Commentary | Viewpoint

Walmart’s ShippingPass Has Ended. What Retailers Should Do Next.

Tags: Retail, Supply Chain Management, E-commerce, Logistics, Logistics Solutions Providers, Fulfillment, Retail Logistics, Supply Chain

Spencer Moore is EVP, Speed Commerce

The shipping wars between Walmart and Amazon are heating up. On Jan. 31, 2017, Walmart halted its ShippingPass delivery service in exchange for free two-day shipping—signaling their latest move against Amazon.

As more retailers offer free shipping, today’s consumers now expect online purchases to be delivered “fast and free.”

Evolving customer expectations for delivery are placing new strains on retailers and e-tailers alike. The cost of shipping, particularly at an expedited pace, is often high and can easily cut into a retailer’s bottom line—especially for small to mid-size businesses (SMBs).

Reconsidering Fulfillment

Walmart’s promise of free two-day shipping for orders over $35 raises the stakes for SMBs. To remain competitive, SMBs will need to get creative and reconsider how they conduct their e-commerce business from a fulfillment perspective.

SMBs should consider a fulfillment partner, which can provide the resources and infrastructure to help them compete with the big guys.

Outsourcing fulfillment can provide several benefits, including: increased flexibility and cost efficiency, a decentralized fulfillment footprint, better and newer technology, and increased and more efficient warehouse space.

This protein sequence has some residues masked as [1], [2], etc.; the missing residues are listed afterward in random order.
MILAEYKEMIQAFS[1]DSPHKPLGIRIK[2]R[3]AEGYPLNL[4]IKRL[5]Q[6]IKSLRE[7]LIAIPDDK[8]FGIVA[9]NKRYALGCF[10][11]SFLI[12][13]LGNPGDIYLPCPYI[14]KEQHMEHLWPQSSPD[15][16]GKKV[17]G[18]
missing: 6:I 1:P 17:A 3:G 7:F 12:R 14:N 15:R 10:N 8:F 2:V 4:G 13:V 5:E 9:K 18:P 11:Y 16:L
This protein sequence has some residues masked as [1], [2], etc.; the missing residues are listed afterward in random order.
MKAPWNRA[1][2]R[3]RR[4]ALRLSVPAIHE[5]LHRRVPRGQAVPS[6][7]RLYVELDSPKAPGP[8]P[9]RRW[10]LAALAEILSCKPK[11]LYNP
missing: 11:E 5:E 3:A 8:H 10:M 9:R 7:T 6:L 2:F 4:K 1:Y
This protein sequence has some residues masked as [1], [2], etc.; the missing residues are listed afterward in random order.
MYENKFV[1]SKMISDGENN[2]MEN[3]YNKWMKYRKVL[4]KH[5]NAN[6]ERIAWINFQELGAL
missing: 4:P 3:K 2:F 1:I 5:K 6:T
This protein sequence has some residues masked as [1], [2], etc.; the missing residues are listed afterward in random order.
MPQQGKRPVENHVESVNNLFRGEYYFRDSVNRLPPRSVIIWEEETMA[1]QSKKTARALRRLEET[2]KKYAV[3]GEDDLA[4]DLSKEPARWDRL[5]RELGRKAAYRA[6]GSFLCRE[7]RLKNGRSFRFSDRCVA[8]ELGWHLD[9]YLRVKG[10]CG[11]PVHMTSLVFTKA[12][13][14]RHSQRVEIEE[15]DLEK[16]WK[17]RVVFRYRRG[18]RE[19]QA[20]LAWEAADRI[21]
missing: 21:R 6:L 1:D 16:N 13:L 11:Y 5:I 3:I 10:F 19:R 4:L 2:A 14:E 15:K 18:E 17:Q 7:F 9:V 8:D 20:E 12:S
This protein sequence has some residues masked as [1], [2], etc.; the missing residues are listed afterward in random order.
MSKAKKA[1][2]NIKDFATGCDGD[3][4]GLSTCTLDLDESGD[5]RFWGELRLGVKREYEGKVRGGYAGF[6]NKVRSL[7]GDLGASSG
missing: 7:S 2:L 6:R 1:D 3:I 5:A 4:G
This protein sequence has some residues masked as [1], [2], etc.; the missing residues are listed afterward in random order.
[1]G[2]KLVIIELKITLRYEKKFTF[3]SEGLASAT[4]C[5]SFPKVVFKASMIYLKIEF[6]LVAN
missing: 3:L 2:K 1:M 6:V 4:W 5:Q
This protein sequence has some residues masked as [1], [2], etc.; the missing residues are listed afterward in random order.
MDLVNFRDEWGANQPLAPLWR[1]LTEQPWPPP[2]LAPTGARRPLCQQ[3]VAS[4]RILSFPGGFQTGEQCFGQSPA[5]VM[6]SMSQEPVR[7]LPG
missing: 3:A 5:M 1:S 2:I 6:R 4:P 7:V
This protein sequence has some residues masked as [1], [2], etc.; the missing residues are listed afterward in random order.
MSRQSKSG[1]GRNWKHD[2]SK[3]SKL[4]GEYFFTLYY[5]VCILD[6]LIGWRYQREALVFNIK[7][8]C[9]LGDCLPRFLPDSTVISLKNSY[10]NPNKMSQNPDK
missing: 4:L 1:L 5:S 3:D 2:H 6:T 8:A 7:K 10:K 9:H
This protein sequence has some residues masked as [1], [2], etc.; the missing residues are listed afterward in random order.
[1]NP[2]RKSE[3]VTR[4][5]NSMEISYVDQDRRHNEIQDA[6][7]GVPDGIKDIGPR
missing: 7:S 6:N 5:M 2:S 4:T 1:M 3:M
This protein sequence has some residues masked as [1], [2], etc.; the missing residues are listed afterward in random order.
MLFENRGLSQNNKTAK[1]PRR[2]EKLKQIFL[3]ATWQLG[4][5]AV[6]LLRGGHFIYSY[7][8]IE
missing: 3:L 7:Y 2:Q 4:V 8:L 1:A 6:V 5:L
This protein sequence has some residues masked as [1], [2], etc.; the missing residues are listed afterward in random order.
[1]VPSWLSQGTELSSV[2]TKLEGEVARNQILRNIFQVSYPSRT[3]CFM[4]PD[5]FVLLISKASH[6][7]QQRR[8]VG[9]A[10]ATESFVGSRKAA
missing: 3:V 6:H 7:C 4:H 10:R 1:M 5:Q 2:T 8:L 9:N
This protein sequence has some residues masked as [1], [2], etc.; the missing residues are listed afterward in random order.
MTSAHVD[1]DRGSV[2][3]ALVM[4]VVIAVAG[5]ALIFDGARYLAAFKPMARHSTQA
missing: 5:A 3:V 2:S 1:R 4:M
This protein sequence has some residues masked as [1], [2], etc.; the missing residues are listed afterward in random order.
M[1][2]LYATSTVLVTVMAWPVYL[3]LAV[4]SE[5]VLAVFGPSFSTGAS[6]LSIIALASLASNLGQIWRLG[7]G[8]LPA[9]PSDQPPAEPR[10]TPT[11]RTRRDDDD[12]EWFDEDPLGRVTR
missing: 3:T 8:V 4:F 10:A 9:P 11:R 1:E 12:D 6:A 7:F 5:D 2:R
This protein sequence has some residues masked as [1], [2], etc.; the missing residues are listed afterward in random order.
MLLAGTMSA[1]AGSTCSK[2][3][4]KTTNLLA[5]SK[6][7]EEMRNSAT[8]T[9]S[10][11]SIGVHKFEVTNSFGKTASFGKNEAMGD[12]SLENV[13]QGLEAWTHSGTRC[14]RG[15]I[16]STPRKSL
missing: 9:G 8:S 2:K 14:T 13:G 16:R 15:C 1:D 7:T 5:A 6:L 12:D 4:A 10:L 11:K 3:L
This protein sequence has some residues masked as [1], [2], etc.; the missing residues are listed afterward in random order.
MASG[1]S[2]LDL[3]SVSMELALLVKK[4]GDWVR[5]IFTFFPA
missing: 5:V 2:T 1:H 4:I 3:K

Utilizing a fulfillment partner allows retailers to remain flexible while focusing on the businesses’ core competencies. Fulfillment companies have in-house experts in the various areas of supply chain management that help clients make better business decisions. Fulfillment partners can also help SMBs achieve greater freight efficiencies by leveraging technology that optimizes shipping costs as well as reduces carrier rates. In addition, they offer the buying power to optimize corrugate and shipping rates.

Fulfillment partners can provide an order management system (OMS) or certain capabilities of an OMS, saving SMBs from having to invest, implement, and hire a team to maintain and evolve omni-channel technology, which can be expensive and difficult to implement and maintain.

Order management systems allow allocation of inventory across channels and real-time reporting on inventory and order volumes, allowing SMBs to easily move volume from one channel to another.

No More Siloes

Historically, retailers had a system for brick and mortar and had to add a separate new system to support their e-commerce business. This forced them to track each business in a different system, which made it difficult to respond to stronger sales in one channel and to allocate inventory accordingly. 

Most SMBs cannot afford to localize their inventory (i.e. place more fulfillment centers around the country to get faster shiping and cheaper rates). A fulfillment partner can help in this regard as it has the multiple fulfillment centers to offer this solution and the software to orchestrate these orders to the correct facility.

The shipping wars have just begun and there are surely more moves to be made from Amazon and Walmart. SMBs should evaluate their current fulfillment operations and consider a partner to remain in the game and keep up with rapidly growing consumer expectations.